With spring in swing, we say farewell
The Thresher office is a little bit different come this year's Beer-Bike weekend. It's a little bit quieter, a little more focused and has a little less Hall & Oates blaring from computer speakers. That is because it's changeover week at the Thresher, and as our seniors depart and leave the rest of us legally culpable for everything we print, we must thank them for all of their contributions, past and present.Julia Bursten served as editor in chief for the first part of the year, until she was kidnapped by Descartes' evil demon and dragged away into a philosophy paper. We were sad to see her leave because she was an efficient and encouraging editor whose epic bouts with a certain backpage editor made the office a great place to work.
Dan Derozier served as our cartoonist for two years, and his enlightened cynicism was always a welcome addition to our editorial page. Whenever we were struggling for an opinion to write, Dan gave us one. It may have been a bit too frank to print, but it was poignant and insightful, and it was a big reason we were able to get our staff editorials done week after week.
Taylor Johnson, our photo editor, never found it too much of a burden to shoot photos of 2 a.m. jacks or 8 a.m. speeches. His photography skills kept our paper from attacking readers with words, and his lightheartedness kept our editors from attacking each other with knives once the 3 a.m. mark rolled around.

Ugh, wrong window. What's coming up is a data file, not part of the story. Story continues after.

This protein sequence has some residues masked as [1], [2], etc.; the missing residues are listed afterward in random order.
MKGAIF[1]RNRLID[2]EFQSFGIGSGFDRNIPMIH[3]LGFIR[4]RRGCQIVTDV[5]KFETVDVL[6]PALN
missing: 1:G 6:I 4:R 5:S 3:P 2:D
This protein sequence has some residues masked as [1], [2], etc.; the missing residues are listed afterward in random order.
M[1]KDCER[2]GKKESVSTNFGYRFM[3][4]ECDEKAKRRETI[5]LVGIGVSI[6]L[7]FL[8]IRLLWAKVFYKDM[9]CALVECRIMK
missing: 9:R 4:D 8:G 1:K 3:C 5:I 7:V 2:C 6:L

Nikki Metzgar was Arts and Entertainment editor, and a recent addition to the staff. She kept us loose with her frequent smiles and friendliness, and her persistence in the fight against scary InDesign demons gave us all courage of our own.
Evan Mintz needs no introduction, thanks simply to the fact that he has had to appear at more mandatory public apology sessions than anyone else in staff history. But nonetheless, as executive editor, opinions editor and backpage editor, he was indispensable in crafting our identity as a paper, and his printed words ensured that we never had a lack of reader response.
Ryan Stickney, our extremely late-night copy editor, was a perfectionist in the very best ways. When our eyes started going out, she gave us new ones, and kept us from making all the grammatical and factual errors we otherwise would have made in our half-awake states.
And finally, Stephen Whitfield served as editor in chief for the last half of the year, after a stint as managing editor. He also served as sports editor for the better part of his Rice career. Along with his fearless leadership, he gave the office a sense of culture, since he was a walking encyclopedia of American history, obscure game show moments and 60s-era music that somehow seemed relevant to every conversation.
We thank these seniors heartily for everything, and we wish them the best of luck in the future. And if they ever want to come back and help out on Wednesday nights, we will most certainly have them back: The office will be open for business, just like always.
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